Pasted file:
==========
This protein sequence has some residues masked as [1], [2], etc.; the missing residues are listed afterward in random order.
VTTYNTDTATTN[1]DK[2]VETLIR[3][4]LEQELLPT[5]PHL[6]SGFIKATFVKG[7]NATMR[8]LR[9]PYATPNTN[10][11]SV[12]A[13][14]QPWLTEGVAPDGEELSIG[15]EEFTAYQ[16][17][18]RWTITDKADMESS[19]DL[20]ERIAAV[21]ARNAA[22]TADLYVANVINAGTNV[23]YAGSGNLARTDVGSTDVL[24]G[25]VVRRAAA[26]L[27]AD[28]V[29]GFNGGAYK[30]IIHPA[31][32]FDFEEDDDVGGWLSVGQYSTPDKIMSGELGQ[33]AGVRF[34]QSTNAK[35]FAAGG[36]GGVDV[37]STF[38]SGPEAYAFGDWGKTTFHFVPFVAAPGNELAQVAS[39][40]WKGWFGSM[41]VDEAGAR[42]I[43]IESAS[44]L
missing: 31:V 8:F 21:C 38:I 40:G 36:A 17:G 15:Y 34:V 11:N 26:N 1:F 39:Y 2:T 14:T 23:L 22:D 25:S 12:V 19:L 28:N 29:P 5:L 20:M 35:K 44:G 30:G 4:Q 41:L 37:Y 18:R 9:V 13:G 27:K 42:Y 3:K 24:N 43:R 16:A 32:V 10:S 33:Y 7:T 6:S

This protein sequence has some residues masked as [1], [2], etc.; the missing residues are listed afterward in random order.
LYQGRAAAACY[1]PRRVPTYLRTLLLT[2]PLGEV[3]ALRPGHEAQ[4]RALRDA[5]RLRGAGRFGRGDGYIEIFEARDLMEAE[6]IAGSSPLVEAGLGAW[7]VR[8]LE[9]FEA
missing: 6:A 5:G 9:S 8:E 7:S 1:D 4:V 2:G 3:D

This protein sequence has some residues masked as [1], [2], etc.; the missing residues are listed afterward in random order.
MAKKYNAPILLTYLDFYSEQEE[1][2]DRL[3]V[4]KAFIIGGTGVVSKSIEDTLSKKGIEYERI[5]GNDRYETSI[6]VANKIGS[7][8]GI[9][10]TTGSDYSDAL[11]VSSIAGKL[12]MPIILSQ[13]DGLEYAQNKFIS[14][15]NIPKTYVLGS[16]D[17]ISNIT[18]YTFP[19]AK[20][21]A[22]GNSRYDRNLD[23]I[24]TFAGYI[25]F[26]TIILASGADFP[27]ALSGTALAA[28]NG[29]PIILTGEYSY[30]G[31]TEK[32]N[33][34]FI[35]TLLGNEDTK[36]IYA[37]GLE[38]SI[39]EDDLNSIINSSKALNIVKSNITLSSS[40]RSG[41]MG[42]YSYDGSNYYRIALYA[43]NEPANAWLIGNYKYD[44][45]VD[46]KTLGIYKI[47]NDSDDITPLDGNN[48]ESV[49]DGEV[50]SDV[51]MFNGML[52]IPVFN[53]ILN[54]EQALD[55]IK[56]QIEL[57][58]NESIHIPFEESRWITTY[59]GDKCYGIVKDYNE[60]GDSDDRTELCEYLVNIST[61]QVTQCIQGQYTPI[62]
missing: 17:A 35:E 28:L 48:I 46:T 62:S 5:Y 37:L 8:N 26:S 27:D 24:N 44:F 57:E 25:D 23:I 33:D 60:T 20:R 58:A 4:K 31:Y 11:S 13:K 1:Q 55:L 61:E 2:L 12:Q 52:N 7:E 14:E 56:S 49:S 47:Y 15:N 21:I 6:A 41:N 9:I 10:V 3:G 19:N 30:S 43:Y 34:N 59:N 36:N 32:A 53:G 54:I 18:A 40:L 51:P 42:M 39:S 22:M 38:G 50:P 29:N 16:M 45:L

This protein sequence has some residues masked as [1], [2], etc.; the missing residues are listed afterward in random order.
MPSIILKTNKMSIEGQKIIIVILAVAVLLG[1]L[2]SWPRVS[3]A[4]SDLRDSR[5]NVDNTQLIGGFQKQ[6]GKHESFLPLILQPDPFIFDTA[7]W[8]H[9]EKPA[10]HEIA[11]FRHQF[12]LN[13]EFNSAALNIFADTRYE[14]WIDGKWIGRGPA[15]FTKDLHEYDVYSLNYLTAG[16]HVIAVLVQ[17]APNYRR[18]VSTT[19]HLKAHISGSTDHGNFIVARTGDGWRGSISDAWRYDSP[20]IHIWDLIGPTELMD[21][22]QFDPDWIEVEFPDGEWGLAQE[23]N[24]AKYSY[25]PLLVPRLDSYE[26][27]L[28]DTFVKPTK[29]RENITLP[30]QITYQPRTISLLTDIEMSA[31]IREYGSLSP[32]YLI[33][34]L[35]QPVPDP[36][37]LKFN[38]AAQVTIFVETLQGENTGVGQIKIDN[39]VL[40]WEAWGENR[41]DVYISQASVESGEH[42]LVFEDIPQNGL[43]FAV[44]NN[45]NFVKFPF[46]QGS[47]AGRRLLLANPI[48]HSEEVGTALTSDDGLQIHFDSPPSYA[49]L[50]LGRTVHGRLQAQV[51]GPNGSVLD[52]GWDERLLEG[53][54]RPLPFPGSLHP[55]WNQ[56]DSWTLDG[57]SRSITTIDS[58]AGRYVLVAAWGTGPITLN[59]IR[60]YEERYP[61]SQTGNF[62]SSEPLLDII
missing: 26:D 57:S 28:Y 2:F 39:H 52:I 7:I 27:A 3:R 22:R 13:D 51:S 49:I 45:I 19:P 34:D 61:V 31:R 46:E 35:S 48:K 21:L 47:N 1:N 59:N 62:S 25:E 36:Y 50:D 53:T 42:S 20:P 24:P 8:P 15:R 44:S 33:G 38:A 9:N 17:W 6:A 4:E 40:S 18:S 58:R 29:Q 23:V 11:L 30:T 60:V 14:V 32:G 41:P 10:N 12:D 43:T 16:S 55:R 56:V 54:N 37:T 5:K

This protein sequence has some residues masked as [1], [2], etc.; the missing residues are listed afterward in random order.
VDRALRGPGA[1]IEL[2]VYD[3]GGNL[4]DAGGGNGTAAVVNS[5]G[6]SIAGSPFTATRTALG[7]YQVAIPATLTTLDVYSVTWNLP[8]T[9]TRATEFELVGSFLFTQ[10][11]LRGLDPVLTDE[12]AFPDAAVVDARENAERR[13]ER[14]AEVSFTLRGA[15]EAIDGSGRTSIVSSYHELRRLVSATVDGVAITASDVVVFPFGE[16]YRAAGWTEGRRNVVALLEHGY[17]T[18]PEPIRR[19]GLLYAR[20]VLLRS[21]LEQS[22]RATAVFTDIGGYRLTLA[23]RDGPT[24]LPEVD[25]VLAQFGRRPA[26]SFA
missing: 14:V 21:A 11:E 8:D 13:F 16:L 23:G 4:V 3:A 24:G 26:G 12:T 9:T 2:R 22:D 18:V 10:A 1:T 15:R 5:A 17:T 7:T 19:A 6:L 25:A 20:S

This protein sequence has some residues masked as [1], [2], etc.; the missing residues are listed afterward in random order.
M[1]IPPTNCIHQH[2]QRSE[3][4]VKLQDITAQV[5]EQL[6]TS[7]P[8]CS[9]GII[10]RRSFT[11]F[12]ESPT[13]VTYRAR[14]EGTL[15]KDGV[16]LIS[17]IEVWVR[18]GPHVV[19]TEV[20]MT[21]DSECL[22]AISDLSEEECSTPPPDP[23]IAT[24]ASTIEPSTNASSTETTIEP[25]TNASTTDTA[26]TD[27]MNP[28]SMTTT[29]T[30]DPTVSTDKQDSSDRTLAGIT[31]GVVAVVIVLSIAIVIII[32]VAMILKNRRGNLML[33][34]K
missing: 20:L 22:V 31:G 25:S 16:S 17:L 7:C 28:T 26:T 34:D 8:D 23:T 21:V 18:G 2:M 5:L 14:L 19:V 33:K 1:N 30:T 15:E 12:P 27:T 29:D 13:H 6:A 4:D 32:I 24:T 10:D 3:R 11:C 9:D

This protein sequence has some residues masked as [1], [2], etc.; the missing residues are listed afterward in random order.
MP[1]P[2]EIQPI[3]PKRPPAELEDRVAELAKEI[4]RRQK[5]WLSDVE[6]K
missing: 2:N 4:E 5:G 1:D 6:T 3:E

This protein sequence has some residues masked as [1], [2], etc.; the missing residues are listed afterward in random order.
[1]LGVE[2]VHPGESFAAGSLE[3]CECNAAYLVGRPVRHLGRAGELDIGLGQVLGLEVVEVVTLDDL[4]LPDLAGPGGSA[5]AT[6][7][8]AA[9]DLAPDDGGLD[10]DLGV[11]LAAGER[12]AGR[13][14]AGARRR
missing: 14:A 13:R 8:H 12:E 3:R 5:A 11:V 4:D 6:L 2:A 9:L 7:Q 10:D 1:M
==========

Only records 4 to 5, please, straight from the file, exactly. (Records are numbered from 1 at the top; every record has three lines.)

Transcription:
This protein sequence has some residues masked as [1], [2], etc.; the missing residues are listed afterward in random order.
MPSIILKTNKMSIEGQKIIIVILAVAVLLG[1]L[2]SWPRVS[3]A[4]SDLRDSR[5]NVDNTQLIGGFQKQ[6]GKHESFLPLILQPDPFIFDTA[7]W[8]H[9]EKPA[10]HEIA[11]FRHQF[12]LN[13]EFNSAALNIFADTRYE[14]WIDGKWIGRGPA[15]FTKDLHEYDVYSLNYLTAG[16]HVIAVLVQ[17]APNYRR[18]VSTT[19]HLKAHISGSTDHGNFIVARTGDGWRGSISDAWRYDSP[20]IHIWDLIGPTELMD[21][22]QFDPDWIEVEFPDGEWGLAQE[23]N[24]AKYSY[25]PLLVPRLDSYE[26][27]L[28]DTFVKPTK[29]RENITLP[30]QITYQPRTISLLTDIEMSA[31]IREYGSLSP[32]YLI[33][34]L[35]QPVPDP[36][37]LKFN[38]AAQVTIFVETLQGENTGVGQIKIDN[39]VL[40]WEAWGENR[41]DVYISQASVESGEH[42]LVFEDIPQNGL[43]FAV[44]NN[45]NFVKFPF[46]QGS[47]AGRRLLLANPI[48]HSEEVGTALTSDDGLQIHFDSPPSYA[49]L[50]LGRTVHGRLQAQV[51]GPNGSVLD[52]GWDERLLEG[53][54]RPLPFPGSLHP[55]WNQ[56]DSWTLDG[57]SRSITTIDS[58]AGRYVLVAAWGTGPITLN[59]IR[60]YEERYP[61]SQTGNF[62]SSEPLLDII
missing: 26:D 57:S 28:Y 2:F 39:H 52:I 7:I 27:A 3:R 22:R 13:D 51:S 49:I 45:I 19:P 34:D 61:V 31:R 46:E 35:S 48:K 21:L 47:N 1:N 59:N 62:S 25:E 36:Y 50:D 53:T 42:S 20:P 24:P 8:P 15:R 44:S 33:G 38:A 9:N 17:W 6:A 4:E 40:S 18:S 58:R 29:Q 23:V 11:L 30:T 60:V 14:V 32:G 41:P 10:N 12:D 43:T 16:S 55:R 56:V 54:N 37:T 5:K

This protein sequence has some residues masked as [1], [2], etc.; the missing residues are listed afterward in random order.
VDRALRGPGA[1]IEL[2]VYD[3]GGNL[4]DAGGGNGTAAVVNS[5]G[6]SIAGSPFTATRTALG[7]YQVAIPATLTTLDVYSVTWNLP[8]T[9]TRATEFELVGSFLFTQ[10][11]LRGLDPVLTDE[12]AFPDAAVVDARENAERR[13]ER[14]AEVSFTLRGA[15]EAIDGSGRTSIVSSYHELRRLVSATVDGVAITASDVVVFPFGE[16]YRAAGWTEGRRNVVALLEHGY[17]T[18]PEPIRR[19]GLLYAR[20]VLLRS[21]LEQS[22]RATAVFTDIGGYRLTLA[23]RDGPT[24]LPEVD[25]VLAQFGRRPA[26]SFA
missing: 14:V 21:A 11:E 8:D 13:F 16:L 23:G 4:V 3:A 24:G 26:G 12:T 9:T 2:R 22:D 18:V 10:A 1:T 15:R 5:A 17:T 7:T 19:A 6:L 25:A 20:S